We know how difficult it can be to find accessibility information online, whether you’re simply grabbing a coffee with friends or planning a dream holiday with your family.
It can be a time-consuming, frustrating process, especially when the details that are available are inaccurate or not relevant to you.
That’s why we have created the Accessible Australia app, a free online resource where you can access first-hand reviews and experiences and share your feedback to help others!
With listings including hotels, restaurants, cafés, bars, shopping centres, public bathrooms, beaches, parks and more, the number of reviews is growing every day.
More than 5,100 people are already using Accessible Australia and as word continues to spread, we expect many more users to join us. With over 4.4 million Australians living with a disability, the marketplace is huge. The domestic accessible tourism market in Australia has been estimated at $8 Billion annually and being seen on Accessible Australia is an easy way to expose your offerings to this market.
1. Search and find points of interest
2. Make sure the points of interest suit your access needs
3. Check out reviews from your peers – to make a more informed decision
4. leave a review to help others in the community
5. Add points of interest not listed.
Accessible Tourism is the ongoing endeavour to ensure tourist destinations, products and services are accessible to all people, regardless of their physical limitations, disabilities or age.
Analysis estimated that the Inclusive Tourism market in Australia was worth up to $8.9 billion annually. Despite Covid disruptions it is likely that this sector will continue to grow as our population ages and more people experience some level of disability.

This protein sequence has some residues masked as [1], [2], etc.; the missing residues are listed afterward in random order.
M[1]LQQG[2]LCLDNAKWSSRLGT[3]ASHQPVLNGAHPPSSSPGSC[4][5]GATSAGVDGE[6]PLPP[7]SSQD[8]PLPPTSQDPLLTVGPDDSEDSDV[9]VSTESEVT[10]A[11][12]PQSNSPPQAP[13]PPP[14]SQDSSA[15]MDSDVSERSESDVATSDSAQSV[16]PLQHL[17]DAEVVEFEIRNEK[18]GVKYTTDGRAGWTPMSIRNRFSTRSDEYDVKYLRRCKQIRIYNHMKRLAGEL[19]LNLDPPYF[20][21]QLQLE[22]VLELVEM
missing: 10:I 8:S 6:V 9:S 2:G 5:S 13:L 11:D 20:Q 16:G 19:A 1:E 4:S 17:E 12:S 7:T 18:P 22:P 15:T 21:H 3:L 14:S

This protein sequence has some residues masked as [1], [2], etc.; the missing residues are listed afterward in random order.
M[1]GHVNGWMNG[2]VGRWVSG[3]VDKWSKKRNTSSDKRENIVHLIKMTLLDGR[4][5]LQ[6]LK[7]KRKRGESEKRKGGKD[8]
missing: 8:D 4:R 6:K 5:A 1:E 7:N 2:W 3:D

There is growing evidence to show that businesses and councils that are prepared to provide better information and physical access as well as appropriate and respectful customer service will create more opportunities to tap into this market
accessibleaustralia.com.au - A website created to help seniors, baby boomers, people with disabilities and anyone with special requirements, find accessible accommodation, restaurants, activities and more around Australia.
Tap into a high value market by improving your accessibility
“I checked into a hotel recently in Brisbane, the person on reception dealt with me as if I was an inconvenience when I provided my booking confirmation. She then went on to tell me that ‘we have one of those rooms ready’. When I arrived at my room I found that the bathroom area was being used as a part-time storeroom. After contacting reception to explain the situation I got told someone would be up to move the boxes, 90 minutes later I was still unable to use the bathroom. I was left feeling unwelcome and inadequate as a human being”. – Bill Peacock, Spinal Life Member
Knowing where to start can be the hardest step. That’s why we’re making improving your accessibility as easy and affordable as possible. Small changes can have a big impact, and we’re here to support you along the way. Access our range of free resources below or book your FREE accessibility consultation today.
· Take our accessibility quiz to see how you rank in the accessibility scale
· Download our FREE Business Accessibility Toolkit for tips, tricks and information on improving your accessibility
The Australian Tourism Data Warehouse which was set up in 2001, is collaboratively owned by all eight of the official State and Territory Tourism Organisations (STOs).
There are many ways you can connect with Tourism Australia to benefit from our campaign activity, research, market data and more to grow your tourism business.
Tourism Research Australia, in partnership with Tourism, Events and Visitor Economy branch of the Victorian Government, and Tourism and Events Queensland, commissioned a study into accessible tourism in Victoria, Queensland and Australia. The research was conducted between April and August 2017.
Our core belief is that travel is a force for good when practised responsibly, that travel enriches those who are touched by it either directly or indirectly. Travelling with a disability requires a lot of organisation, but information on accessibility is often hard to find. Around 50% of people with a disability would travel more if they could be sure more accessible facilities were available.